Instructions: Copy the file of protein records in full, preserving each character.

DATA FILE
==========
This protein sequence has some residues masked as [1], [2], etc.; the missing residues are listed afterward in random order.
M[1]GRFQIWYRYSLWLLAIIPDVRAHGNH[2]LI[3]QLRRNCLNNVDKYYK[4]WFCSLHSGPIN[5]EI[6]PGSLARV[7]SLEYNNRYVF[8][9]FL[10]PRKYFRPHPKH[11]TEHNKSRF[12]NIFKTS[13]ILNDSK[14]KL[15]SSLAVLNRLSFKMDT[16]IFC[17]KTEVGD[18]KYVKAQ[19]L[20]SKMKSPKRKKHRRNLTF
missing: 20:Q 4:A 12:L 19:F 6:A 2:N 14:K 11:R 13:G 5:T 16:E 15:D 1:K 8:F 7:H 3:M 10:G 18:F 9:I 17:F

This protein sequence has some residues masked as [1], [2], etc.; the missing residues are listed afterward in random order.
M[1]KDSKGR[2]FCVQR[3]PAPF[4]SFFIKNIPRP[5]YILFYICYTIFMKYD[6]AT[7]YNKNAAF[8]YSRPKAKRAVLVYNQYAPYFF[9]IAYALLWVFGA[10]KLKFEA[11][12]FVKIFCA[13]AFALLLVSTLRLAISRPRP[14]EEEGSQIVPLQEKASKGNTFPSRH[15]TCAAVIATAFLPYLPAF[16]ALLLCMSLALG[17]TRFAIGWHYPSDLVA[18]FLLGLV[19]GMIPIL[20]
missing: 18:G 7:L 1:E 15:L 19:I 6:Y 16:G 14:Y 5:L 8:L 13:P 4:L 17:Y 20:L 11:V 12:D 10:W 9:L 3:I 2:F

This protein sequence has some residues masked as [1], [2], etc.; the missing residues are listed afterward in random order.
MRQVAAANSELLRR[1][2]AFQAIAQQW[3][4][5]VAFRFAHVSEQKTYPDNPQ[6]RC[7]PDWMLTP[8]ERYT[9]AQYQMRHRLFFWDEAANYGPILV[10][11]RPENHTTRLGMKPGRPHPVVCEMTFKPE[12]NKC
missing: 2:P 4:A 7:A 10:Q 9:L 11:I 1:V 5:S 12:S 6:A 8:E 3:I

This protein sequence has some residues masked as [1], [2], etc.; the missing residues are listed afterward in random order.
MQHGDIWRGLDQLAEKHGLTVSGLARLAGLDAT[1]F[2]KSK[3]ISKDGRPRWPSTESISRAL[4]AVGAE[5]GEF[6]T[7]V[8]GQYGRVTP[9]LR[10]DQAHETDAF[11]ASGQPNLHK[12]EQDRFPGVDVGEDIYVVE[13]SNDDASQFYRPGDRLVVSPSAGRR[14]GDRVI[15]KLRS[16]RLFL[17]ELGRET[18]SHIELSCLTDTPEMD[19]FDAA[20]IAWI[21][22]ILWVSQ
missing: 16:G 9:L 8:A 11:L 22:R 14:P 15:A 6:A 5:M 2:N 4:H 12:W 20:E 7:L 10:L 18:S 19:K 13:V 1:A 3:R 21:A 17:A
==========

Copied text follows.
This protein sequence has some residues masked as [1], [2], etc.; the missing residues are listed afterward in random order.
M[1]GRFQIWYRYSLWLLAIIPDVRAHGNH[2]LI[3]QLRRNCLNNVDKYYK[4]WFCSLHSGPIN[5]EI[6]PGSLARV[7]SLEYNNRYVF[8][9]FL[10]PRKYFRPHPKH[11]TEHNKSRF[12]NIFKTS[13]ILNDSK[14]KL[15]SSLAVLNRLSFKMDT[16]IFC[17]KTEVGD[18]KYVKAQ[19]L[20]SKMKSPKRKKHRRNLTF
missing: 20:Q 4:A 12:L 19:F 6:A 2:N 14:K 11:R 13:G 5:T 16:E 15:D 1:K 8:F 7:H 3:M 10:G 18:F 9:I 17:F

This protein sequence has some residues masked as [1], [2], etc.; the missing residues are listed afterward in random order.
M[1]KDSKGR[2]FCVQR[3]PAPF[4]SFFIKNIPRP[5]YILFYICYTIFMKYD[6]AT[7]YNKNAAF[8]YSRPKAKRAVLVYNQYAPYFF[9]IAYALLWVFGA[10]KLKFEA[11][12]FVKIFCA[13]AFALLLVSTLRLAISRPRP[14]EEEGSQIVPLQEKASKGNTFPSRH[15]TCAAVIATAFLPYLPAF[16]ALLLCMSLALG[17]TRFAIGWHYPSDLVA[18]FLLGLV[19]GMIPIL[20]
missing: 18:G 7:L 1:E 15:L 19:I 6:Y 16:G 14:Y 5:L 8:L 13:P 4:L 17:Y 20:L 11:V 12:D 10:W 9:L 3:I 2:F

This protein sequence has some residues masked as [1], [2], etc.; the missing residues are listed afterward in random order.
MRQVAAANSELLRR[1][2]AFQAIAQQW[3][4][5]VAFRFAHVSEQKTYPDNPQ[6]RC[7]PDWMLTP[8]ERYT[9]AQYQMRHRLFFWDEAANYGPILV[10][11]RPENHTTRLGMKPGRPHPVVCEMTFKPE[12]NKC
missing: 2:P 4:A 7:A 10:Q 9:L 11:I 1:V 5:S 12:S 6:A 8:E 3:I

This protein sequence has some residues masked as [1], [2], etc.; the missing residues are listed afterward in random order.
MQHGDIWRGLDQLAEKHGLTVSGLARLAGLDAT[1]F[2]KSK[3]ISKDGRPRWPSTESISRAL[4]AVGAE[5]GEF[6]T[7]V[8]GQYGRVTP[9]LR[10]DQAHETDAF[11]ASGQPNLHK[12]EQDRFPGVDVGEDIYVVE[13]SNDDASQFYRPGDRLVVSPSAGRR[14]GDRVI[15]KLRS[16]RLFL[17]ELGRET[18]SHIELSCLTDTPEMD[19]FDAA[20]IAWI[21][22]ILWVSQ
missing: 16:G 9:L 8:A 11:L 22:R 14:P 15:A 6:A 5:M 2:N 4:H 12:W 20:E 7:L 10:L 18:S 19:K 13:V 1:A 3:R 21:A 17:A